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Very interesting question. Some social scientists believe that religion is a force of conservation because it gives a specific people a blueprint or plan to follow and on which to base their lives which emerges from a specific historical time period. Because of this, they argue, following the "blueprint" or code of conduct will make it difficult for these people to move with the times and adapt and show flexibility to changing circumstances. A classic case would be Islam, that some critics would argue is still trapped in a previous century because of its harsh legislation and rules. However, it is important to note that the same criticism has been levelled at Christianity and every other major religion.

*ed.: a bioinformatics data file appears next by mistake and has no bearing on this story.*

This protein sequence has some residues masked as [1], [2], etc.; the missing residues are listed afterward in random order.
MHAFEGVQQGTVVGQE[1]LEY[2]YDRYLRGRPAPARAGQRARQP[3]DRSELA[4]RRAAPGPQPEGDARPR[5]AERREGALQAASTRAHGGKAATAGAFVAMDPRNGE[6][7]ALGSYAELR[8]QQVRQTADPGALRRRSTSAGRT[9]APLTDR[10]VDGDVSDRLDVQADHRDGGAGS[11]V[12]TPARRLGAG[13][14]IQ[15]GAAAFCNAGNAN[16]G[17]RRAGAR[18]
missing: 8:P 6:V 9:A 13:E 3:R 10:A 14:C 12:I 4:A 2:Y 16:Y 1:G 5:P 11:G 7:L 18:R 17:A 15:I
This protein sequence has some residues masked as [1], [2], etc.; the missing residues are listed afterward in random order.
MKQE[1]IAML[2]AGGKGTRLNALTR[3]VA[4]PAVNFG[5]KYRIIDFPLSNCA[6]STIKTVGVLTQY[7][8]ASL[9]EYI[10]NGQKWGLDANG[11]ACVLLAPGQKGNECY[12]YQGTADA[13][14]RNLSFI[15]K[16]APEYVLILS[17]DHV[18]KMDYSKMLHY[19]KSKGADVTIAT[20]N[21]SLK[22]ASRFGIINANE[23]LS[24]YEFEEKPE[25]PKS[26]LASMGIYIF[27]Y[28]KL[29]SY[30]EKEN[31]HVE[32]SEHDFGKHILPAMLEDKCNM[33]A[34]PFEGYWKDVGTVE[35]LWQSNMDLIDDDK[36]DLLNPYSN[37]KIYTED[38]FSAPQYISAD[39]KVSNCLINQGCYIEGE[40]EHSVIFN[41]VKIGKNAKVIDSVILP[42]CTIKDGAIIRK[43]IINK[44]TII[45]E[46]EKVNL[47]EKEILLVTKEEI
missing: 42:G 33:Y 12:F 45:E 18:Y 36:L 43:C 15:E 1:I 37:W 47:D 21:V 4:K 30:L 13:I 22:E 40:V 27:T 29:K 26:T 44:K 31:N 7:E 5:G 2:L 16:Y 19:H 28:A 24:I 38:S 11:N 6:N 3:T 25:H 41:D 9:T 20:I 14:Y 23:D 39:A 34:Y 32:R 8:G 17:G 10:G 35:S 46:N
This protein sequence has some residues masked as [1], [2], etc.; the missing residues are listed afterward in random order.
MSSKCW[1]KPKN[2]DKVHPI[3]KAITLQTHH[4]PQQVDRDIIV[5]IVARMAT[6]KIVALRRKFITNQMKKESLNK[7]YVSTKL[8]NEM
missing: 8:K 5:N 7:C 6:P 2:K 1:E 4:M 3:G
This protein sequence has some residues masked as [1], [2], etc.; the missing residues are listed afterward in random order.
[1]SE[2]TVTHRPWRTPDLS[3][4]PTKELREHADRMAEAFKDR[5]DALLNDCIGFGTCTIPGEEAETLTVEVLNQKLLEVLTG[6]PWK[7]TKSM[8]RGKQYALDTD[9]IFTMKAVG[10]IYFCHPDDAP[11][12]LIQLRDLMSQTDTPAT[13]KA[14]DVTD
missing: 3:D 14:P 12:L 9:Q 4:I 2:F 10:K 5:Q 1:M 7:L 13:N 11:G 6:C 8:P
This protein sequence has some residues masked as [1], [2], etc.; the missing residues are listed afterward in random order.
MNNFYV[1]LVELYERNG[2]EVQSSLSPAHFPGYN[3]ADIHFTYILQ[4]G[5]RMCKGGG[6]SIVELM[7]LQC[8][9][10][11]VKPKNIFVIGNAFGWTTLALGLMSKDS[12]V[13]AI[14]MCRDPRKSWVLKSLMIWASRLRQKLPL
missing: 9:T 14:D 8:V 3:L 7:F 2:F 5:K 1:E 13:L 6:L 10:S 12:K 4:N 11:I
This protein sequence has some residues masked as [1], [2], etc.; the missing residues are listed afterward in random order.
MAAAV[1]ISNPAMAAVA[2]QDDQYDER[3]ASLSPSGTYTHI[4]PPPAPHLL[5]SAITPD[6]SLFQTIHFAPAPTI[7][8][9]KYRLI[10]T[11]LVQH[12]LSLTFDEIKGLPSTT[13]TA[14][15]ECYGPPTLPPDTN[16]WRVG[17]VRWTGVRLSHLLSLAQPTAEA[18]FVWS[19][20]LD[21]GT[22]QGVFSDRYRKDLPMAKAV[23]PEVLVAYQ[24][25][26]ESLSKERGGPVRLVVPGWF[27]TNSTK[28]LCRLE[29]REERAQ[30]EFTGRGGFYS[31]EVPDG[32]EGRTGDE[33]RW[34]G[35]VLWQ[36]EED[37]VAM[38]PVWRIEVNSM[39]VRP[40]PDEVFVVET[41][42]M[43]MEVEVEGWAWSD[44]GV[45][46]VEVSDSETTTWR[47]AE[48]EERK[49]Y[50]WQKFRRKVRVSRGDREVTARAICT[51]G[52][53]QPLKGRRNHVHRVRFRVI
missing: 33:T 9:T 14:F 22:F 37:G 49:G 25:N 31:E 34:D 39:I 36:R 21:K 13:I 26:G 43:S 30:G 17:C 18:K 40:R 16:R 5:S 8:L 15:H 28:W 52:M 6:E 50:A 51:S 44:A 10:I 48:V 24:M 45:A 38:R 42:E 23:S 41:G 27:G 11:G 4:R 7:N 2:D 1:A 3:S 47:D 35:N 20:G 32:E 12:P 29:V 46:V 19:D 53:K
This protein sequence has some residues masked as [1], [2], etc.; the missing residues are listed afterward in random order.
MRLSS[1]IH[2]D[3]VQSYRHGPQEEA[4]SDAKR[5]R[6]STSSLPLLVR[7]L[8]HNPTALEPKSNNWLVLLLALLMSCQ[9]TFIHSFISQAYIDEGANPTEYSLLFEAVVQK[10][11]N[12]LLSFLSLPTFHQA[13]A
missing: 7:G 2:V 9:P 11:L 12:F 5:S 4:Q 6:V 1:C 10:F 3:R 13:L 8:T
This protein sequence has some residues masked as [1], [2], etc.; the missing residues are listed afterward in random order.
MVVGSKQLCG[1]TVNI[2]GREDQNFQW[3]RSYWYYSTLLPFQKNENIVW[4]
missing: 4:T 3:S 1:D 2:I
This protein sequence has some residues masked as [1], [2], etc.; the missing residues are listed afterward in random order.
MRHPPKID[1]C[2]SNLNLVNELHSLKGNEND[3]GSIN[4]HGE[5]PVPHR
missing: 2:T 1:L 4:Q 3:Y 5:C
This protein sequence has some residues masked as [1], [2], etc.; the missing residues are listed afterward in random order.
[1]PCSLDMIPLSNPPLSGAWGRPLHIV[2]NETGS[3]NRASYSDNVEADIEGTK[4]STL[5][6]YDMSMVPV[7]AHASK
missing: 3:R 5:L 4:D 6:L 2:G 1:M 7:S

Religions therefore present us with a set of rules and laws that must be followed. They demand obedience or threaten some form of eternal punishment. Yet because of this they lack flexibility and responsiveness to a rapidly changing world with very different circumstances from when these religions began. You also might like to think about the way that the conservative political forces in America are often religious, trying to maintain and preserve social institutions such as "the family" being based around a heterosexual marriage, rather than any different, more modern interpretations of "family."
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